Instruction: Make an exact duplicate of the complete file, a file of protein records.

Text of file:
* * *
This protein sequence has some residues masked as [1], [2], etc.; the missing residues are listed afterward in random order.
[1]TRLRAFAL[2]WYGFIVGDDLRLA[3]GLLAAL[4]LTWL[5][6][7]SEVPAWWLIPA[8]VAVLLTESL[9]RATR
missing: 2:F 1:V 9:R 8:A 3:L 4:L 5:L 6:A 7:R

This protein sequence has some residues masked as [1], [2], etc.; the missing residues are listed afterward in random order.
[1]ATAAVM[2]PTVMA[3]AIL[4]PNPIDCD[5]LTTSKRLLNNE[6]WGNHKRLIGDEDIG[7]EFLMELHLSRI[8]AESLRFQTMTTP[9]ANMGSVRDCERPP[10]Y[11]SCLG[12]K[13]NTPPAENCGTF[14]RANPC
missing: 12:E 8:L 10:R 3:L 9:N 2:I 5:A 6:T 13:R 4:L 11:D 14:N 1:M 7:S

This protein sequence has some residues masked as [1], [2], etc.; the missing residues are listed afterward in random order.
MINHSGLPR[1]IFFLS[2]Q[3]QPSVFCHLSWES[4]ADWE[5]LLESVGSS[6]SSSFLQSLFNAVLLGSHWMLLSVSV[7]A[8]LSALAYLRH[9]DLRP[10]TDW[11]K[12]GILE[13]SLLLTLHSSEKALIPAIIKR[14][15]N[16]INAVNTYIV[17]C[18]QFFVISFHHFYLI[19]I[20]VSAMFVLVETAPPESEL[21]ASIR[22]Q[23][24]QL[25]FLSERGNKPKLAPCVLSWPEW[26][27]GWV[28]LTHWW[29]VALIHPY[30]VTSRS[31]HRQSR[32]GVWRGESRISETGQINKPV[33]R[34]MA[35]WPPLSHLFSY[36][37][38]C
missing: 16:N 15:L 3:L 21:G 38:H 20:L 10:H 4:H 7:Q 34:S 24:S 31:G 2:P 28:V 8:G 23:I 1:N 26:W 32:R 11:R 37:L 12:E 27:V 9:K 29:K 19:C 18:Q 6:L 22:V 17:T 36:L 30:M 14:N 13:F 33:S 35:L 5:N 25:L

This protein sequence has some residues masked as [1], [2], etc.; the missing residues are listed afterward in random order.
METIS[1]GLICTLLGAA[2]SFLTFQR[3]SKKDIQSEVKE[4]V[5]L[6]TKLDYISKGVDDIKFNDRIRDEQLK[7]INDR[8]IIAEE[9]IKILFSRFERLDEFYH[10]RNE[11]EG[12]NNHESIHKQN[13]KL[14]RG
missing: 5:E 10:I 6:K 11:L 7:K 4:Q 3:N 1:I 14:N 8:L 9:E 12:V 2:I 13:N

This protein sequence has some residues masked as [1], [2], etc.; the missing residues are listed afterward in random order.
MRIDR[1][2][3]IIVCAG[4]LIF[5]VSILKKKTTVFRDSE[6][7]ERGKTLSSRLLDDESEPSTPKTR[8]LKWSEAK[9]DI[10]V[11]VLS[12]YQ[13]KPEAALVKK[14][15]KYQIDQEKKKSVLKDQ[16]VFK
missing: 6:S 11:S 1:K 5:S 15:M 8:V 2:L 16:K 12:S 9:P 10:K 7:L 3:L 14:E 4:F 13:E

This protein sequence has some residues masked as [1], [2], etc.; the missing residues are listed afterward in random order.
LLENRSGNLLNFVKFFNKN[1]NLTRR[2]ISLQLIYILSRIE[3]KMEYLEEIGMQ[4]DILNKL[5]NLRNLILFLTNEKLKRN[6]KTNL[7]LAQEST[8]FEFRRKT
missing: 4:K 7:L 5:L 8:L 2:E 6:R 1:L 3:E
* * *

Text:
This protein sequence has some residues masked as [1], [2], etc.; the missing residues are listed afterward in random order.
[1]TRLRAFAL[2]WYGFIVGDDLRLA[3]GLLAAL[4]LTWL[5][6][7]SEVPAWWLIPA[8]VAVLLTESL[9]RATR
missing: 2:F 1:V 9:R 8:A 3:L 4:L 5:L 6:A 7:R

This protein sequence has some residues masked as [1], [2], etc.; the missing residues are listed afterward in random order.
[1]ATAAVM[2]PTVMA[3]AIL[4]PNPIDCD[5]LTTSKRLLNNE[6]WGNHKRLIGDEDIG[7]EFLMELHLSRI[8]AESLRFQTMTTP[9]ANMGSVRDCERPP[10]Y[11]SCLG[12]K[13]NTPPAENCGTF[14]RANPC
missing: 12:E 8:L 10:R 3:L 9:N 2:I 5:A 6:T 13:R 4:L 11:D 14:N 1:M 7:S

This protein sequence has some residues masked as [1], [2], etc.; the missing residues are listed afterward in random order.
MINHSGLPR[1]IFFLS[2]Q[3]QPSVFCHLSWES[4]ADWE[5]LLESVGSS[6]SSSFLQSLFNAVLLGSHWMLLSVSV[7]A[8]LSALAYLRH[9]DLRP[10]TDW[11]K[12]GILE[13]SLLLTLHSSEKALIPAIIKR[14][15]N[16]INAVNTYIV[17]C[18]QFFVISFHHFYLI[19]I[20]VSAMFVLVETAPPESEL[21]ASIR[22]Q[23][24]QL[25]FLSERGNKPKLAPCVLSWPEW[26][27]GWV[28]LTHWW[29]VALIHPY[30]VTSRS[31]HRQSR[32]GVWRGESRISETGQINKPV[33]R[34]MA[35]WPPLSHLFSY[36][37][38]C
missing: 16:N 15:L 3:L 21:G 38:H 20:L 10:H 4:H 7:Q 34:S 24:S 31:G 2:P 28:V 8:G 23:I 1:N 26:W 32:R 11:R 37:L 12:E 27:V 9:K 29:K 19:C 18:Q 6:L 22:V 17:T 36:L 30:M 14:N 13:F 33:S 35:L 5:N 25:L

This protein sequence has some residues masked as [1], [2], etc.; the missing residues are listed afterward in random order.
METIS[1]GLICTLLGAA[2]SFLTFQR[3]SKKDIQSEVKE[4]V[5]L[6]TKLDYISKGVDDIKFNDRIRDEQLK[7]INDR[8]IIAEE[9]IKILFSRFERLDEFYH[10]RNE[11]EG[12]NNHESIHKQN[13]KL[14]RG
missing: 5:E 10:I 6:K 11:L 7:K 4:Q 3:N 1:I 14:N 8:L 9:E 12:V 2:I 13:N

This protein sequence has some residues masked as [1], [2], etc.; the missing residues are listed afterward in random order.
MRIDR[1][2][3]IIVCAG[4]LIF[5]VSILKKKTTVFRDSE[6][7]ERGKTLSSRLLDDESEPSTPKTR[8]LKWSEAK[9]DI[10]V[11]VLS[12]YQ[13]KPEAALVKK[14][15]KYQIDQEKKKSVLKDQ[16]VFK
missing: 6:S 11:S 1:K 5:S 15:M 8:V 2:L 16:K 12:S 9:P 10:K 7:L 3:L 14:E 4:F 13:E

This protein sequence has some residues masked as [1], [2], etc.; the missing residues are listed afterward in random order.
LLENRSGNLLNFVKFFNKN[1]NLTRR[2]ISLQLIYILSRIE[3]KMEYLEEIGMQ[4]DILNKL[5]NLRNLILFLTNEKLKRN[6]KTNL[7]LAQEST[8]FEFRRKT
missing: 4:K 7:L 5:L 8:L 2:E 6:R 1:L 3:E